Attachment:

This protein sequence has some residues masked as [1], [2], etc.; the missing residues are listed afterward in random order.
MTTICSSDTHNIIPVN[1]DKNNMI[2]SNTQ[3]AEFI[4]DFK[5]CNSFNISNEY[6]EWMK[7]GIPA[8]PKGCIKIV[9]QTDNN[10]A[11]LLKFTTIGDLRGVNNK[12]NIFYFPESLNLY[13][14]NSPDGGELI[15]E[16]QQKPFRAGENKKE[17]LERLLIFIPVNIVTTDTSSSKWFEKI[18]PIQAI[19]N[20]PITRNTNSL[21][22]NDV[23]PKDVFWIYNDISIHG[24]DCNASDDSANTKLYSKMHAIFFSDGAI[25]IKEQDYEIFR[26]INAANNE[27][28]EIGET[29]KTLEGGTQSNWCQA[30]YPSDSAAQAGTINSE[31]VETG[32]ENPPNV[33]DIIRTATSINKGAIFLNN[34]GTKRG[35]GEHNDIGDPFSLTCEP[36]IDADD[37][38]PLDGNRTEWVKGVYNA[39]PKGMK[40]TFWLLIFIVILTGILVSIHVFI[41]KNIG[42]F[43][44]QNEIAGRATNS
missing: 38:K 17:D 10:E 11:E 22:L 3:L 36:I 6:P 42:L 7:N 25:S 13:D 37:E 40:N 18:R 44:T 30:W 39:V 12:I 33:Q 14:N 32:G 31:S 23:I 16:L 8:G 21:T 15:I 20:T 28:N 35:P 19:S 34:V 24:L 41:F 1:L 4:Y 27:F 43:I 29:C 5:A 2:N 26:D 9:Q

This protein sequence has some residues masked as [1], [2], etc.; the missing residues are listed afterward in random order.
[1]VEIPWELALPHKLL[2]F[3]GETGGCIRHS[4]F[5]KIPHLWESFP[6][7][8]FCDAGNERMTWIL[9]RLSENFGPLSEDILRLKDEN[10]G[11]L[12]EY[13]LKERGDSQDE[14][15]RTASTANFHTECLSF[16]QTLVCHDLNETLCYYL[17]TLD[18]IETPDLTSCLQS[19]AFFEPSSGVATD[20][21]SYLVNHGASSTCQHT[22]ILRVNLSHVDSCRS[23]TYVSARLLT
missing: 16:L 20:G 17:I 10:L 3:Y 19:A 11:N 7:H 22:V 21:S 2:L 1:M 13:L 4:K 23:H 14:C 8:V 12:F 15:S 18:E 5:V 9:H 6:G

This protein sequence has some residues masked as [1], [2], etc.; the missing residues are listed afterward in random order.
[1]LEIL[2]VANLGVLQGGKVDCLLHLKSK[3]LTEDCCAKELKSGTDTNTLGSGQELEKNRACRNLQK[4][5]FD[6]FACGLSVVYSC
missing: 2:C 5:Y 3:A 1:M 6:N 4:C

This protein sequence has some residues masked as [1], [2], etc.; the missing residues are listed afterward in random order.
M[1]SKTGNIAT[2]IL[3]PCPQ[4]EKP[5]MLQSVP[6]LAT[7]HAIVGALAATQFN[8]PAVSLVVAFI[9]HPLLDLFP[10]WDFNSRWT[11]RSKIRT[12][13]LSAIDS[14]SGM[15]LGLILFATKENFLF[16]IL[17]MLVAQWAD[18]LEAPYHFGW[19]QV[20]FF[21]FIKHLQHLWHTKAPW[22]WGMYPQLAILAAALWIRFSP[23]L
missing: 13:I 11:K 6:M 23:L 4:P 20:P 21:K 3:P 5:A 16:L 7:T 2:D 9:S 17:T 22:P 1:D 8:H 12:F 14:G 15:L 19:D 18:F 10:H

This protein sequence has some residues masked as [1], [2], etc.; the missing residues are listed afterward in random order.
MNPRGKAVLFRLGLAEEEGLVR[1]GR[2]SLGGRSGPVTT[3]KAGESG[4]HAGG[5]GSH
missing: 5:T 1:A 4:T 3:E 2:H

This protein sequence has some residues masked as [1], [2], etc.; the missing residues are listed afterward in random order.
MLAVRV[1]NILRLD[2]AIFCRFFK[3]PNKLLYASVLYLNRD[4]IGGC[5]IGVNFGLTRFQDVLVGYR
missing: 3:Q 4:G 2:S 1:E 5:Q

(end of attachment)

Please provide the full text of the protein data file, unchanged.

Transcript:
This protein sequence has some residues masked as [1], [2], etc.; the missing residues are listed afterward in random order.
MTTICSSDTHNIIPVN[1]DKNNMI[2]SNTQ[3]AEFI[4]DFK[5]CNSFNISNEY[6]EWMK[7]GIPA[8]PKGCIKIV[9]QTDNN[10]A[11]LLKFTTIGDLRGVNNK[12]NIFYFPESLNLY[13][14]NSPDGGELI[15]E[16]QQKPFRAGENKKE[17]LERLLIFIPVNIVTTDTSSSKWFEKI[18]PIQAI[19]N[20]PITRNTNSL[21][22]NDV[23]PKDVFWIYNDISIHG[24]DCNASDDSANTKLYSKMHAIFFSDGAI[25]IKEQDYEIFR[26]INAANNE[27][28]EIGET[29]KTLEGGTQSNWCQA[30]YPSDSAAQAGTINSE[31]VETG[32]ENPPNV[33]DIIRTATSINKGAIFLNN[34]GTKRG[35]GEHNDIGDPFSLTCEP[36]IDADD[37][38]PLDGNRTEWVKGVYNA[39]PKGMK[40]TFWLLIFIVILTGILVSIHVFI[41]KNIG[42]F[43][44]QNEIAGRATNS
missing: 38:K 17:D 10:E 11:E 22:L 3:L 36:I 6:P 42:L 7:N 25:S 13:D 37:E 40:N 18:R 44:T 30:W 39:V 12:I 33:Q 14:N 32:G 31:S 23:I 16:L 8:G 21:T 15:I 20:T 28:N 35:P 19:S 34:V 24:L 41:F 1:L 4:Y 27:F 43:I 29:C 5:A 2:N 26:D 9:Q

This protein sequence has some residues masked as [1], [2], etc.; the missing residues are listed afterward in random order.
[1]VEIPWELALPHKLL[2]F[3]GETGGCIRHS[4]F[5]KIPHLWESFP[6][7][8]FCDAGNERMTWIL[9]RLSENFGPLSEDILRLKDEN[10]G[11]L[12]EY[13]LKERGDSQDE[14][15]RTASTANFHTECLSF[16]QTLVCHDLNETLCYYL[17]TLD[18]IETPDLTSCLQS[19]AFFEPSSGVATD[20][21]SYLVNHGASSTCQHT[22]ILRVNLSHVDSCRS[23]TYVSARLLT
missing: 16:L 20:G 17:I 10:L 3:Y 19:A 11:N 7:H 22:V 21:S 2:L 1:M 13:L 4:K 23:H 14:C 8:V 12:F 15:S 18:E 5:V 9:H 6:G

This protein sequence has some residues masked as [1], [2], etc.; the missing residues are listed afterward in random order.
[1]LEIL[2]VANLGVLQGGKVDCLLHLKSK[3]LTEDCCAKELKSGTDTNTLGSGQELEKNRACRNLQK[4][5]FD[6]FACGLSVVYSC
missing: 2:C 5:Y 3:A 1:M 6:N 4:C

This protein sequence has some residues masked as [1], [2], etc.; the missing residues are listed afterward in random order.
M[1]SKTGNIAT[2]IL[3]PCPQ[4]EKP[5]MLQSVP[6]LAT[7]HAIVGALAATQFN[8]PAVSLVVAFI[9]HPLLDLFP[10]WDFNSRWT[11]RSKIRT[12][13]LSAIDS[14]SGM[15]LGLILFATKENFLF[16]IL[17]MLVAQWAD[18]LEAPYHFGW[19]QV[20]FF[21]FIKHLQHLWHTKAPW[22]WGMYPQLAILAAALWIRFSP[23]L
missing: 13:I 11:K 6:M 23:L 4:P 20:P 21:K 3:P 5:A 16:L 7:T 2:D 9:S 17:T 22:P 1:D 8:H 12:F 14:G 15:L 19:D 18:F 10:H

This protein sequence has some residues masked as [1], [2], etc.; the missing residues are listed afterward in random order.
MNPRGKAVLFRLGLAEEEGLVR[1]GR[2]SLGGRSGPVTT[3]KAGESG[4]HAGG[5]GSH
missing: 5:T 1:A 4:T 3:E 2:H

This protein sequence has some residues masked as [1], [2], etc.; the missing residues are listed afterward in random order.
MLAVRV[1]NILRLD[2]AIFCRFFK[3]PNKLLYASVLYLNRD[4]IGGC[5]IGVNFGLTRFQDVLVGYR
missing: 3:Q 4:G 2:S 1:E 5:Q